Joel had sent me a text that read “hope you brought an umbrella.” We were seeing light drizzle and lightening miles away but completely unprepared for the sudden downpour that made it difficult to see clearly.
I had Cindy answer Joel for me “I not only brought an umbrella for me but one for you too buddy see you soon.” I plan ahead. I’m “everyone’s mother.” If my SUV doesn’t come well stocked with whatever I need hours from home, it’s difficult to find the one thing I forgot. Because of this, I make detailed lists. I don’t forget anything because I’m OCD.
Rolling into the visitor lot at San Saba, it was a hike in the downpour to get to the Unit but, Joel and I laughed and jumped puddles together to get there a little soaked but ready to “get the wedding going” he had waited for. Planning a prison wedding can be a time consuming process.
Joel’s rainy day wedding was literally a “Rainbow In The Dark” on a cold and dreary day.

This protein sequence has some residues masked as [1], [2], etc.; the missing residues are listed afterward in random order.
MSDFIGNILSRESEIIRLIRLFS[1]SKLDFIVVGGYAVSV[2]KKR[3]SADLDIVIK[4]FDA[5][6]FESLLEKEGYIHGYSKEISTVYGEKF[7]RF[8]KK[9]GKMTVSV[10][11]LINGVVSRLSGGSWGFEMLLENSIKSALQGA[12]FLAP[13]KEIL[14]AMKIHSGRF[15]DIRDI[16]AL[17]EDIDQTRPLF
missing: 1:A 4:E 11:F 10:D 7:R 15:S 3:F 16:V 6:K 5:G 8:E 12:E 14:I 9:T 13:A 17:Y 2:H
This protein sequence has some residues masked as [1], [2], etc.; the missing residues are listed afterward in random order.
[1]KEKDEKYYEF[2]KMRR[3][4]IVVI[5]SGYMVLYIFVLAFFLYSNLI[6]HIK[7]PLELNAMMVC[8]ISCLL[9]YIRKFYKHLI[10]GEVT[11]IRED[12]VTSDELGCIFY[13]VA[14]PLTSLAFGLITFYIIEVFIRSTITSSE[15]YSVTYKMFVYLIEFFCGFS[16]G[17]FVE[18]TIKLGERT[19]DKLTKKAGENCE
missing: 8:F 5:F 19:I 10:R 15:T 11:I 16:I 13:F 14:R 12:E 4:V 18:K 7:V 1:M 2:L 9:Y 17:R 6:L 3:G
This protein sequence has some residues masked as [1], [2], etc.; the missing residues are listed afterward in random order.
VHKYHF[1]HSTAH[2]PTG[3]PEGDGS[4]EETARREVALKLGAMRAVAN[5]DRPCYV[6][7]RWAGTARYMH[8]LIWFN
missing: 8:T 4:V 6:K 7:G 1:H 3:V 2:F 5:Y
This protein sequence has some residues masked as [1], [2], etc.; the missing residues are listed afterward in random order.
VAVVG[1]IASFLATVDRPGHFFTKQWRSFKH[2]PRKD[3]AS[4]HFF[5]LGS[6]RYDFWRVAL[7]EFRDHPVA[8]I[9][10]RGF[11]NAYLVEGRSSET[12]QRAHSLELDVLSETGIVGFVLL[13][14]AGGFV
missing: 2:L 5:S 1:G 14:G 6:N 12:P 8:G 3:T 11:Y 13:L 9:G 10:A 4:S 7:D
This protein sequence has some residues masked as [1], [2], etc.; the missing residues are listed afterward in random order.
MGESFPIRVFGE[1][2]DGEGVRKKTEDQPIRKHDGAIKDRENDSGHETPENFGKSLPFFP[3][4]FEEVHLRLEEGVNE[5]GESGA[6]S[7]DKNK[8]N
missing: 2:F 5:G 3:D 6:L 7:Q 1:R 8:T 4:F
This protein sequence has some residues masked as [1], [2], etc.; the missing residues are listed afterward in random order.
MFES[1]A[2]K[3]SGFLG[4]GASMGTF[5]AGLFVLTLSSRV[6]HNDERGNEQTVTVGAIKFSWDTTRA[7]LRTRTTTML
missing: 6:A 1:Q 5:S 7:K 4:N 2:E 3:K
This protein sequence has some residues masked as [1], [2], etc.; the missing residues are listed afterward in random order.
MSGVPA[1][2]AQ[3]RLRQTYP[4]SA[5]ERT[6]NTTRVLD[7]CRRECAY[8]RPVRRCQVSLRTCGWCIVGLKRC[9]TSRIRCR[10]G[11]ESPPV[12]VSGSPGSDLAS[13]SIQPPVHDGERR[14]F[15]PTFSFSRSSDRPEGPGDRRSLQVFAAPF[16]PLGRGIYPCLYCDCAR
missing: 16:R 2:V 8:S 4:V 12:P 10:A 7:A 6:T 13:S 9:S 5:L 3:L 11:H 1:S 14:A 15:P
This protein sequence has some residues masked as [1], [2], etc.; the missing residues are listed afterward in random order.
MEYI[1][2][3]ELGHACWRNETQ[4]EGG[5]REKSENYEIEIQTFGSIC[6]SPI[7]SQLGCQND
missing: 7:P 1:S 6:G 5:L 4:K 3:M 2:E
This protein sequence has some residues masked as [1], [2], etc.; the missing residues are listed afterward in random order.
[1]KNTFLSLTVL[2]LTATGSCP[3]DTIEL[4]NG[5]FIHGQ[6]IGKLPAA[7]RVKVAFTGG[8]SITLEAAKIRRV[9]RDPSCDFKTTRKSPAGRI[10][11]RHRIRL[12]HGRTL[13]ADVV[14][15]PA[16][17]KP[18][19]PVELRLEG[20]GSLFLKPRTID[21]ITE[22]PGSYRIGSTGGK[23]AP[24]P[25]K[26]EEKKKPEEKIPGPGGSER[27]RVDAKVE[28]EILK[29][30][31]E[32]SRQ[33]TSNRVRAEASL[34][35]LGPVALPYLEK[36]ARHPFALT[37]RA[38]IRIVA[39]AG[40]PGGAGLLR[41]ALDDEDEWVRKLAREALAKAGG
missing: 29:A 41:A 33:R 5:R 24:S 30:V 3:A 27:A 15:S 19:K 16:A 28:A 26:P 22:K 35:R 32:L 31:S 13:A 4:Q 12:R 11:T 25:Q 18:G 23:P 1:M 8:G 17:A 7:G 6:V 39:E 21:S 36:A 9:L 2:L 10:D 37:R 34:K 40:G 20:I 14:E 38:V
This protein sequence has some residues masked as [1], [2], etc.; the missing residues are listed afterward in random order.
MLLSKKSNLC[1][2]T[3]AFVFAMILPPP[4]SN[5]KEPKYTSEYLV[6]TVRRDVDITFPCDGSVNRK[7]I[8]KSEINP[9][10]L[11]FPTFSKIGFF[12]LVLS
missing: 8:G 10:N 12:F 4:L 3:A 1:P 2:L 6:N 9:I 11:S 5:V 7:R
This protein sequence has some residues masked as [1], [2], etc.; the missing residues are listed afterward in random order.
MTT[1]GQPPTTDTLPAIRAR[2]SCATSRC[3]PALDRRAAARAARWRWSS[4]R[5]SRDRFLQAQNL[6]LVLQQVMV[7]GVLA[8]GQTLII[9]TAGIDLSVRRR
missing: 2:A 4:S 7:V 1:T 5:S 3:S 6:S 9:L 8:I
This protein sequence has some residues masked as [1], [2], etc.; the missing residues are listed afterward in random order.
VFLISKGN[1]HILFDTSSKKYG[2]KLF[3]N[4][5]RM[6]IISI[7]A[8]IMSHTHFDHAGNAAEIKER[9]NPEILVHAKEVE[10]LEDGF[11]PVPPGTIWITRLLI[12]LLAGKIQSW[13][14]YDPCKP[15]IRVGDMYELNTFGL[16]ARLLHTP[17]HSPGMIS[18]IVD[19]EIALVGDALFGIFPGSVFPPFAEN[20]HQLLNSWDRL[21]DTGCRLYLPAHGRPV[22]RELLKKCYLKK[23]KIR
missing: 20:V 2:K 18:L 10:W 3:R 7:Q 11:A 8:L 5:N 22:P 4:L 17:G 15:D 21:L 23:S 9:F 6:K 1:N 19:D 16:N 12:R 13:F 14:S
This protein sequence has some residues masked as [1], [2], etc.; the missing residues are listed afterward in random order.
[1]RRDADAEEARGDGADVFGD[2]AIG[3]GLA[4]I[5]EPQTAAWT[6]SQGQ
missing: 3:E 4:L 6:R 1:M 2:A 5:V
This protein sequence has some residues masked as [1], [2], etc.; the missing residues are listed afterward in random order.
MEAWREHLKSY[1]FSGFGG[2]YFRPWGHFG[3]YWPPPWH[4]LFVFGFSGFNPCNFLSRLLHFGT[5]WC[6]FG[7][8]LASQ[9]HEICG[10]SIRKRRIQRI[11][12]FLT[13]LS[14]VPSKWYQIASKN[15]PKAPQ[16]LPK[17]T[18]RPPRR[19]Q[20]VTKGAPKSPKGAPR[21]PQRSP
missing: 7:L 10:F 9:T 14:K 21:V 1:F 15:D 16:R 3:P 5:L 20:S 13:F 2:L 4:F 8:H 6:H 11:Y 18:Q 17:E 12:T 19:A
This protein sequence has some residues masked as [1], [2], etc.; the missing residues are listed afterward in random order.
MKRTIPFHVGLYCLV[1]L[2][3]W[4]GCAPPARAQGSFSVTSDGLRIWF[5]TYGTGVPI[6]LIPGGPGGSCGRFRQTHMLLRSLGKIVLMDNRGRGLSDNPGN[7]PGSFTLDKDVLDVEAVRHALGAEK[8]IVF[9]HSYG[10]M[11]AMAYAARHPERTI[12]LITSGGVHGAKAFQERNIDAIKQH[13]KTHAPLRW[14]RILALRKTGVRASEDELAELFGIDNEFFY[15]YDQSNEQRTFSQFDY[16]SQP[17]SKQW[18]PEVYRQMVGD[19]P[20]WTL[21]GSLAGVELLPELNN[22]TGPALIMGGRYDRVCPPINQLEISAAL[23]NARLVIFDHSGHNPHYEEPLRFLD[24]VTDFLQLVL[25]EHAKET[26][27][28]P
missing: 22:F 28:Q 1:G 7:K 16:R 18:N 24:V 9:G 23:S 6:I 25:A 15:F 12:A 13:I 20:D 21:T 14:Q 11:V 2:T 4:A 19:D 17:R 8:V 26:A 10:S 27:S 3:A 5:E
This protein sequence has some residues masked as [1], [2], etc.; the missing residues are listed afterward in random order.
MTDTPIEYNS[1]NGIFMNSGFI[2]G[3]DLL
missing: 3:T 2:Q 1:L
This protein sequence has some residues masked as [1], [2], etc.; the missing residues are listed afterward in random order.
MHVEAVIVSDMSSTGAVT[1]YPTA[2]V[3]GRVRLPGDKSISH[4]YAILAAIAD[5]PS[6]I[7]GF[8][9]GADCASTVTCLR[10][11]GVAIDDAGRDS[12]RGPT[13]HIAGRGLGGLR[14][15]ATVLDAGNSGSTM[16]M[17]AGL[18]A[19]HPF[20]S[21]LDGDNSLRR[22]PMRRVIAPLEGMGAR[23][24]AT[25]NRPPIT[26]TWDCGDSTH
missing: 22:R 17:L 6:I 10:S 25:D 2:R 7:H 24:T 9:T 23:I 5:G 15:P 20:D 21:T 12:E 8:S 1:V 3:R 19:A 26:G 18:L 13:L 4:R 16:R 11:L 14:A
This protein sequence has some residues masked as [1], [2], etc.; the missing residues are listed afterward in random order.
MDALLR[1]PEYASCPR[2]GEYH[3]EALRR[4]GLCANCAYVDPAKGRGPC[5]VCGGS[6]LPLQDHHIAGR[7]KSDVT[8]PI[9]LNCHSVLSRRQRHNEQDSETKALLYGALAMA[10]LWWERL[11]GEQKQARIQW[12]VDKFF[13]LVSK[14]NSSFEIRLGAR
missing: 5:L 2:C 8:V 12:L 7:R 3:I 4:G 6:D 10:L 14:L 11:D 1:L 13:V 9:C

Joel loved the boutenier I had created with bling and pink accents to coordinate with his shirt and jacket.
I had a wide variety of other props but due to the rain only chose a few to keep him from getting drenched outside my SUV parked next to his. I commissioned a wooden “Mr” sign as a surprise gift to send him with his wedding photos. I love surprising and delighting my clients with unexpected gifts. Joel’s fiancée was beaming as she entered the conference room and a bit nervous as three guards watched the ceremony. She was beautiful and excited. I love my clients and making their day special.
By the time we finally meet whether it’s at a venue for my traditional clients or a Prison, I know a lot about them and they know a lot about me.